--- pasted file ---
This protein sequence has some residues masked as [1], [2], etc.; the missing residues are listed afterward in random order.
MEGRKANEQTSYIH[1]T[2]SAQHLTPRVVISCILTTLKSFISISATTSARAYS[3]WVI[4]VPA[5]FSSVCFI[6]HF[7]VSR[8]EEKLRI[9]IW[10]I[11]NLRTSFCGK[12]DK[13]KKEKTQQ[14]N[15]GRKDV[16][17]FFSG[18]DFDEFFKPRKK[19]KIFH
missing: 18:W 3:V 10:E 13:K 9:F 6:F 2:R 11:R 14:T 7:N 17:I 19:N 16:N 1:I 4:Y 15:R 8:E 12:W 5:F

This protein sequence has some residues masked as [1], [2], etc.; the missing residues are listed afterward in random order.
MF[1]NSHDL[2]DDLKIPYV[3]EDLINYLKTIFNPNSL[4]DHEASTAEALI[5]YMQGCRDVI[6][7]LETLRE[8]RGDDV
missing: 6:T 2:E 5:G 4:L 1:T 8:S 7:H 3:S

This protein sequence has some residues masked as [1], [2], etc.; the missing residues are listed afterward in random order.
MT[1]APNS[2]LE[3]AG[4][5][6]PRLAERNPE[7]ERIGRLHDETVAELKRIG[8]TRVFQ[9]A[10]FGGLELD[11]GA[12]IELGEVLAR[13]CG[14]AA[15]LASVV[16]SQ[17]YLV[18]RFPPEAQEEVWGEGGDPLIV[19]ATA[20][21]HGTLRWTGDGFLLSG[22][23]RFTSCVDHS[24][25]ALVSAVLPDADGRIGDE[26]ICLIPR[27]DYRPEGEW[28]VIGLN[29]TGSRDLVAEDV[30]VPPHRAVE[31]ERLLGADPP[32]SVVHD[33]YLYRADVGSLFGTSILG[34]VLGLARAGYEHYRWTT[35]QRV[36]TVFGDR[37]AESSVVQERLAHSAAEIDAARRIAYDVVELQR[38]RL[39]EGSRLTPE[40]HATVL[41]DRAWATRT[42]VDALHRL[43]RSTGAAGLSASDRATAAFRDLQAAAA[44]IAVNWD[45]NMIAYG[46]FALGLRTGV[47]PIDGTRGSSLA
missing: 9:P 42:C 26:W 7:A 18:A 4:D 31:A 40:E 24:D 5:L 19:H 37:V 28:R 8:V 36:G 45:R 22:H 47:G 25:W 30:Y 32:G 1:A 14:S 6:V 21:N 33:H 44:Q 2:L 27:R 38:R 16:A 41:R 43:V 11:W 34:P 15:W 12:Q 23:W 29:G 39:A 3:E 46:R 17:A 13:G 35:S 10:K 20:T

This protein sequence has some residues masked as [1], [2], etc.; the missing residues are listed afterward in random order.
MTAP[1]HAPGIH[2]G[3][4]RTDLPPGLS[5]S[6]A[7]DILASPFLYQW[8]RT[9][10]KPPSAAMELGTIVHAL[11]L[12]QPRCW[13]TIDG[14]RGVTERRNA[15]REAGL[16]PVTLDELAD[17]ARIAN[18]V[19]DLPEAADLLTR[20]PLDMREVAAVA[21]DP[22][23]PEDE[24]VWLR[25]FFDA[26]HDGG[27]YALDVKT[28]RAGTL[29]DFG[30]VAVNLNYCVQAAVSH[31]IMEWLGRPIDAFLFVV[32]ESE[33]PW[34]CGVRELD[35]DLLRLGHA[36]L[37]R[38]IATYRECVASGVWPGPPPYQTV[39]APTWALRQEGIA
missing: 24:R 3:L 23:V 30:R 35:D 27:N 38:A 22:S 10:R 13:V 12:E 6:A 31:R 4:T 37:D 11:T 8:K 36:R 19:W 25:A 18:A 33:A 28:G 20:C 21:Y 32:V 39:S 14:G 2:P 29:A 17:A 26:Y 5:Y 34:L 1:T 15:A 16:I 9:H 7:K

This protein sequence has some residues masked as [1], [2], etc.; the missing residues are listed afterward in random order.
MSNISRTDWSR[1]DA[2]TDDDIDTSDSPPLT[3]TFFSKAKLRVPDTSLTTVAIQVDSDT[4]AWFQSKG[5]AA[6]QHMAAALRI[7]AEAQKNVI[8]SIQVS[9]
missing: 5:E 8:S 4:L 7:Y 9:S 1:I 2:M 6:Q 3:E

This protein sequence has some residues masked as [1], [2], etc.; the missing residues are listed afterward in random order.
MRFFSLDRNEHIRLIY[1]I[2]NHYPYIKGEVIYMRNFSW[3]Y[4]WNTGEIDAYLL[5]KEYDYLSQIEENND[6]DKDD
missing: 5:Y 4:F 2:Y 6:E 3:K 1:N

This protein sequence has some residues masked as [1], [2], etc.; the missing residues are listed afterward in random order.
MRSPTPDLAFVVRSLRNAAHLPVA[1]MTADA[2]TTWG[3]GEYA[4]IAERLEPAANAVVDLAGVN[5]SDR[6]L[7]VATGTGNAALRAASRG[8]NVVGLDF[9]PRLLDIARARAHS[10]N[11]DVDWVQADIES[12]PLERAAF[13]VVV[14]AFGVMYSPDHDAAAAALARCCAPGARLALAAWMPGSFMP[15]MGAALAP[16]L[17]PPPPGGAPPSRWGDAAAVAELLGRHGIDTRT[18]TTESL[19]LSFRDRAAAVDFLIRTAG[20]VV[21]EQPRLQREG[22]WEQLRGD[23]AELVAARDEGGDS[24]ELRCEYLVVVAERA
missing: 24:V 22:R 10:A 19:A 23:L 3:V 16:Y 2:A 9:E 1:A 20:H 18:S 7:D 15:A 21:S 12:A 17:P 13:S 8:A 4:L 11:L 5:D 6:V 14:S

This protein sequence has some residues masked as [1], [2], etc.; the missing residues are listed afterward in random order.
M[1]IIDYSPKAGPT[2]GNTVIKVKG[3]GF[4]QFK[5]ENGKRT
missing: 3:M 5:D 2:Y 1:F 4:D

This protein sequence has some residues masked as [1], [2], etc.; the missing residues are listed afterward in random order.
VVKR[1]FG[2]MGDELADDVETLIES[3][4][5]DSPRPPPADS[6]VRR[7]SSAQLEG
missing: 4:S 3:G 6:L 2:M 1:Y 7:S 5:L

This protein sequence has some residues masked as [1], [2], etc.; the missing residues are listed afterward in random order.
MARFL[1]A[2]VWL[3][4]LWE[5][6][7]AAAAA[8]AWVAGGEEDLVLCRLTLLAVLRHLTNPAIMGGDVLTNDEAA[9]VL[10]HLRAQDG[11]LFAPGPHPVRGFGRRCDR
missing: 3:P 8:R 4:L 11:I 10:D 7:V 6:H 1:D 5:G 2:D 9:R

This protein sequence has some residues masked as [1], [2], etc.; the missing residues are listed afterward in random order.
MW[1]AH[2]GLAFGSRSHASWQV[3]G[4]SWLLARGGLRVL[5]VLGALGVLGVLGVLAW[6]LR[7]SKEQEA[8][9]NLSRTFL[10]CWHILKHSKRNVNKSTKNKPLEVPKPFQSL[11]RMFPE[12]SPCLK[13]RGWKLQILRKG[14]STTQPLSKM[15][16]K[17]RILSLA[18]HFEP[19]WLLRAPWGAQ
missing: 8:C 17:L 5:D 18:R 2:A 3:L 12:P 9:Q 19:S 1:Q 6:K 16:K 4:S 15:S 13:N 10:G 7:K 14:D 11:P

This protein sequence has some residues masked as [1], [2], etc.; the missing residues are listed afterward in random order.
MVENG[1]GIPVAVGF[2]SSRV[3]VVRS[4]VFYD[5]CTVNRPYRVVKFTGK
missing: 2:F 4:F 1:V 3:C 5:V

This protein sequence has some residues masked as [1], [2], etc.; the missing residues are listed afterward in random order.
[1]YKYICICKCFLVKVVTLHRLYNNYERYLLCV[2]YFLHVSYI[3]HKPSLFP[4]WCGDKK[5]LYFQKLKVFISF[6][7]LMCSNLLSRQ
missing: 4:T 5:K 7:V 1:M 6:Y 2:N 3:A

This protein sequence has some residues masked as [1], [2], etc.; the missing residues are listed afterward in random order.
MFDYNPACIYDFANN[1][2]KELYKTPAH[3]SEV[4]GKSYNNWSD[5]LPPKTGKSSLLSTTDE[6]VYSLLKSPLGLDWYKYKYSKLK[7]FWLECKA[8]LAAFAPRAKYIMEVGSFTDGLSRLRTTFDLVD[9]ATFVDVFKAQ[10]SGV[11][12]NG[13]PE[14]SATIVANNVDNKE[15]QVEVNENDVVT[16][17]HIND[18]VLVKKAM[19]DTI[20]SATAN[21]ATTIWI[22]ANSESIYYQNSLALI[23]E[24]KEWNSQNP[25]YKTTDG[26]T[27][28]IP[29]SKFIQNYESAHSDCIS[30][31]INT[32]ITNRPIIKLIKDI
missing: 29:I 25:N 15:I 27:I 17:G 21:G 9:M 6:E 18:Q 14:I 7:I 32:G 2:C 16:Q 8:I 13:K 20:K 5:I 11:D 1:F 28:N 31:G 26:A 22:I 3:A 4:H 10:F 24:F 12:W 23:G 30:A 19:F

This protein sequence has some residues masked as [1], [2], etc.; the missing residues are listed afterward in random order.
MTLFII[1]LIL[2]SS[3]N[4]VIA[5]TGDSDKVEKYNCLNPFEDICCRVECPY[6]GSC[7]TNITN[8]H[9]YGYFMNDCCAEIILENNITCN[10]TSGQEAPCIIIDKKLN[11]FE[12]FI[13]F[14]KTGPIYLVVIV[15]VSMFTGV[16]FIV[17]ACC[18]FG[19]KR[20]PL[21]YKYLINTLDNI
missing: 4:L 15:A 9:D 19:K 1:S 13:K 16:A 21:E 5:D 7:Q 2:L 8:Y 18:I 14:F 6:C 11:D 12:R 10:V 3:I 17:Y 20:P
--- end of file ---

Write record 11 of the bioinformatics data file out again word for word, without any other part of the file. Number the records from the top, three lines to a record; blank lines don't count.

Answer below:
This protein sequence has some residues masked as [1], [2], etc.; the missing residues are listed afterward in random order.
MW[1]AH[2]GLAFGSRSHASWQV[3]G[4]SWLLARGGLRVL[5]VLGALGVLGVLGVLAW[6]LR[7]SKEQEA[8][9]NLSRTFL[10]CWHILKHSKRNVNKSTKNKPLEVPKPFQSL[11]RMFPE[12]SPCLK[13]RGWKLQILRKG[14]STTQPLSKM[15][16]K[17]RILSLA[18]HFEP[19]WLLRAPWGAQ
missing: 8:C 17:L 5:D 18:R 2:A 3:L 12:P 9:Q 19:S 1:Q 6:K 16:K 4:S 15:S 13:N 10:G 7:K 14:D 11:P